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Etchsmall Etch-A-Lac dynamic graph for lactation curves.


Recent Publications

Cole, John. Ehrlich, Jim. Null, Dan. Predicting Milk Yield Using Best Prediction and the MilkBot Lactation Model. Journal of Dairy Science, July 2012.
Abstract The accuracy and precision of 3 lactation models was estimated by summarizing means and variability in projection error for next-test milk and actual 305-d milk yield (M305) for 50-d intervals in a large Dairy Herd Improvement Association data set. Lactations were grouped by breed (Holstein, Jersey, and crossbred) and parity (first vs. later). A smaller, single-herd data set with both Dairy Herd Improvement Association data and daily milk weights was used to compare M305 calculated from test-day data with M305 computed by summing daily milk weights. The lactation models tested were best prediction (BP), the nonlinear MilkBot (MB) model, and a null model (NM) based on a stepwise function. The accuracy of the models was ranked (best to worst) MB, BP, and NM for later-parity cows and MB, NM, and BP for first-parity cows, with MB achieving accuracy in projecting daily milk of 0.5kg or better in most groups. The models generally showed better accuracy after 50d in milk. Best prediction and NM had low accuracy for crossbred cows and first-parity Holstein and Jersey cows. The MB model appears to be more precise than BP, and NM had low precision, especially for M305. Regression of model-generated M305 on summed M305 showed BP and MB to be equally efficient in ranking lactations, but MB was better at quantifying differences.

Hostens, Miel, Ehrlich, Jim, Van Ranst, Bonny, Opsomer, Geert. On-farm Evaluation of the Effect of Metabolic Diseases on the Shape of the Lactation Curve in Dairy Cows through the Milkbot Lactation Model Journal of Dairy Science, June 2012.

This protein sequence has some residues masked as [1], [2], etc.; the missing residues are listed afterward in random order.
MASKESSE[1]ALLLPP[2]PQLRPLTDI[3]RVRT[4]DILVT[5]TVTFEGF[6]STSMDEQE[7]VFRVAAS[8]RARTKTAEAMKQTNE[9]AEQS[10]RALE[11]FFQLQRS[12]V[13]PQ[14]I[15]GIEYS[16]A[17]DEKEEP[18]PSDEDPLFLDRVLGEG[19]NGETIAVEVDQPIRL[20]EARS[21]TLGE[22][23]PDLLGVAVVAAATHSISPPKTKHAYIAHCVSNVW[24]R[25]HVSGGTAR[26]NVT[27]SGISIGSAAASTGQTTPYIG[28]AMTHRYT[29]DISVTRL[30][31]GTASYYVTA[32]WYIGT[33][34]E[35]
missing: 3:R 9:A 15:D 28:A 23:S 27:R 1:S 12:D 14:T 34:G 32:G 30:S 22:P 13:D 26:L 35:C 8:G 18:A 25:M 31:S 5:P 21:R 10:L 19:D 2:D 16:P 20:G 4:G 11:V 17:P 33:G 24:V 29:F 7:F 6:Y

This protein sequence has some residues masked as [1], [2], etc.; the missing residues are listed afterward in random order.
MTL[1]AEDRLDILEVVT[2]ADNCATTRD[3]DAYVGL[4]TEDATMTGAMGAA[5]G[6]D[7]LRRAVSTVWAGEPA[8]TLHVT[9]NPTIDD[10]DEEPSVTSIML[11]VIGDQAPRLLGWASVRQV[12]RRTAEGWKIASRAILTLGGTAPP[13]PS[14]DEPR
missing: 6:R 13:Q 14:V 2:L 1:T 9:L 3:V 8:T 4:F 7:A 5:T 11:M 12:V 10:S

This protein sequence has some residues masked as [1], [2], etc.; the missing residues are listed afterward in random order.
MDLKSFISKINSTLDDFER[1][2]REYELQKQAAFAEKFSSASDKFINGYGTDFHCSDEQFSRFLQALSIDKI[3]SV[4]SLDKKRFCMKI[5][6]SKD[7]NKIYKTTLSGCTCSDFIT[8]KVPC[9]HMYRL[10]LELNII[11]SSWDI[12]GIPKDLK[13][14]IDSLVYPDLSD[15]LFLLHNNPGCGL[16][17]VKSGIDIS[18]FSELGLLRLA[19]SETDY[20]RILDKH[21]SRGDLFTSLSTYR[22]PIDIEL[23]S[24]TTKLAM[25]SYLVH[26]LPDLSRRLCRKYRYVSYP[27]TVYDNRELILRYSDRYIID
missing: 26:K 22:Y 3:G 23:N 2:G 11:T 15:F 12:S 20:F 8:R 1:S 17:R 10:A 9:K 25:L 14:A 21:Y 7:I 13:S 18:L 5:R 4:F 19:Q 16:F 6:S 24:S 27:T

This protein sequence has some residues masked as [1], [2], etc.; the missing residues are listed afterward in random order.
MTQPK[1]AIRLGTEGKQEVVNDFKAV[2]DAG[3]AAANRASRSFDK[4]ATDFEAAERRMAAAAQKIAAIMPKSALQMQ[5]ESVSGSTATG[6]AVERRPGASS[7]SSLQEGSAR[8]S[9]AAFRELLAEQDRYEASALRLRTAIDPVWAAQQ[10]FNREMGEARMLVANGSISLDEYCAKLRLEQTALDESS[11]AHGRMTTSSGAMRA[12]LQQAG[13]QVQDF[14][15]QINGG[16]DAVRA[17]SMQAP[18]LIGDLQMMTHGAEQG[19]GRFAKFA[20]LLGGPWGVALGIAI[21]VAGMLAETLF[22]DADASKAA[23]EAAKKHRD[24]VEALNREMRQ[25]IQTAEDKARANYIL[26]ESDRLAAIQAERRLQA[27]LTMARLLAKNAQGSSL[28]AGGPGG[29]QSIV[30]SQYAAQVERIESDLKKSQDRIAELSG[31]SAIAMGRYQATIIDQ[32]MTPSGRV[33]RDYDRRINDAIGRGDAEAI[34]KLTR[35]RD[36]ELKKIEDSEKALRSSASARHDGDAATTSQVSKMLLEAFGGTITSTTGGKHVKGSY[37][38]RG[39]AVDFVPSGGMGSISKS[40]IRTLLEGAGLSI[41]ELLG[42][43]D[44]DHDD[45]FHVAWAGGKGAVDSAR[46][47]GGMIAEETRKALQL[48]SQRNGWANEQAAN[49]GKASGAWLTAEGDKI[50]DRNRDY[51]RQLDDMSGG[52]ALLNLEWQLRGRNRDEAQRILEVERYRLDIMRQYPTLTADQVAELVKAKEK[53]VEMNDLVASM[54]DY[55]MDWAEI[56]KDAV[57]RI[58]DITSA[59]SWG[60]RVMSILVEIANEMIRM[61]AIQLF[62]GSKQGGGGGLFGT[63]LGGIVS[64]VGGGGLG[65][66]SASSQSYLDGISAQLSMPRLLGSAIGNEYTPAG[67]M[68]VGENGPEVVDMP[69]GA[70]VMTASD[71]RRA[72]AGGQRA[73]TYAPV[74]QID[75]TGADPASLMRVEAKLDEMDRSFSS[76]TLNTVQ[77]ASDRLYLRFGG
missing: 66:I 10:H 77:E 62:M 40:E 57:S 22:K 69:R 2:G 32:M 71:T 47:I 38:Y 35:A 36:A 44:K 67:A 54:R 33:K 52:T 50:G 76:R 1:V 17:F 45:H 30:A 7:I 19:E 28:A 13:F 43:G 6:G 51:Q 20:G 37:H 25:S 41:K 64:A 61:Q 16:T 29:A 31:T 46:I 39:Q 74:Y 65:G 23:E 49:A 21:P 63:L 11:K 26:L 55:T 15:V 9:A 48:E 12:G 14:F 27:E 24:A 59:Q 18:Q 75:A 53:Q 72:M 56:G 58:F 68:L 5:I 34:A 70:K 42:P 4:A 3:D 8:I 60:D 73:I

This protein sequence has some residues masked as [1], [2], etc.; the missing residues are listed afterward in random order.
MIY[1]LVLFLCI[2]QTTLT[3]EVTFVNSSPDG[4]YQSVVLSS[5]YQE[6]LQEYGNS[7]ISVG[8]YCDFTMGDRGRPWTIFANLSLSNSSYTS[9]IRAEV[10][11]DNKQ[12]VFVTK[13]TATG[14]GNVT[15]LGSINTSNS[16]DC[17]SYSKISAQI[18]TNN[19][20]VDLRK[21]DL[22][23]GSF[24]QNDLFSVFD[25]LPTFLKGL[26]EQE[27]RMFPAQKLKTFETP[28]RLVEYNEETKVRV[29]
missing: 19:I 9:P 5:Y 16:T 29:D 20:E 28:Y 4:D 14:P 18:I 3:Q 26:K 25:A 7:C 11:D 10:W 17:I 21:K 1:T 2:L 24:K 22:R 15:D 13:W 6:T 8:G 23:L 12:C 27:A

Abstract The effects of metabolic diseases (MD) occurring during the transition period on milk production of dairy cows have been evaluated in many different ways, often with conflicting conclusions. The present study used a fitted lactation model to analyze specific aspects of lactation curve shape and magnitude in cows that avoided culling or death in the first 120 d in milk (DIM). Production and health records of 1,946 lactations in a 1-yr follow-up study design were collected from a transition management facility in Germany to evaluate both short- and long-term effects of MD on milk production. Milk production data were fitted with the nonlinear MilkBot lactation model, and health records were used to classify cows as healthy (H), affected by one MD (MD), or by multiple MD (MD+). The final data set contained 1,071H, 348 MD, and 136 MD+ cows, with distinct incidences of 3.7% twinning, 4.8% milk fever, 3.6% retained placenta, 15.4% metritis, 8.3% ketosis, 2.0% displaced abomasum, and 3.7% mastitis in the first 30 DIM. The model containing all healthy and diseased cows showed that lactations classified as H had milk production that increased faster (lower ramp) and also declined faster (lower persistence) compared with cows that encountered one or more metabolic problems. The level of production (scale) was only lowered in MD+ cows compared with H and MD cows. Although the shape of the lactation curve changed when cows encounter uncomplicated (single) MD or complicated MD (more than one MD), the slower increase to a lower peak seemed to be compensated for by greater persistency, resulting in the overall 305-d milk production only being lowered in MD+ cows. In the individual disease models, specific changes in the shape of the lactation curve were found for all MD except twinning. Milk fever, retained placenta, ketosis, and mastitis mainly affected the lactation curve when accompanied by another MD, whereas metritis and displaced abomasum affected the lactation curve equally with or without another MD. Overall, 305-d milk production was decreased in complicated metritis (10,603±50kg vs. 10,114±172kg). Although care should be taken in generalizing conclusions from a highly specialized transition management facility, the current study demonstrated that lactation curve analysis may contribute substantially to the evaluation of both short- and long-term effects of metabolic diseases on milk production by detecting changes in the distribution of production that are not apparent when only totals are analyzed.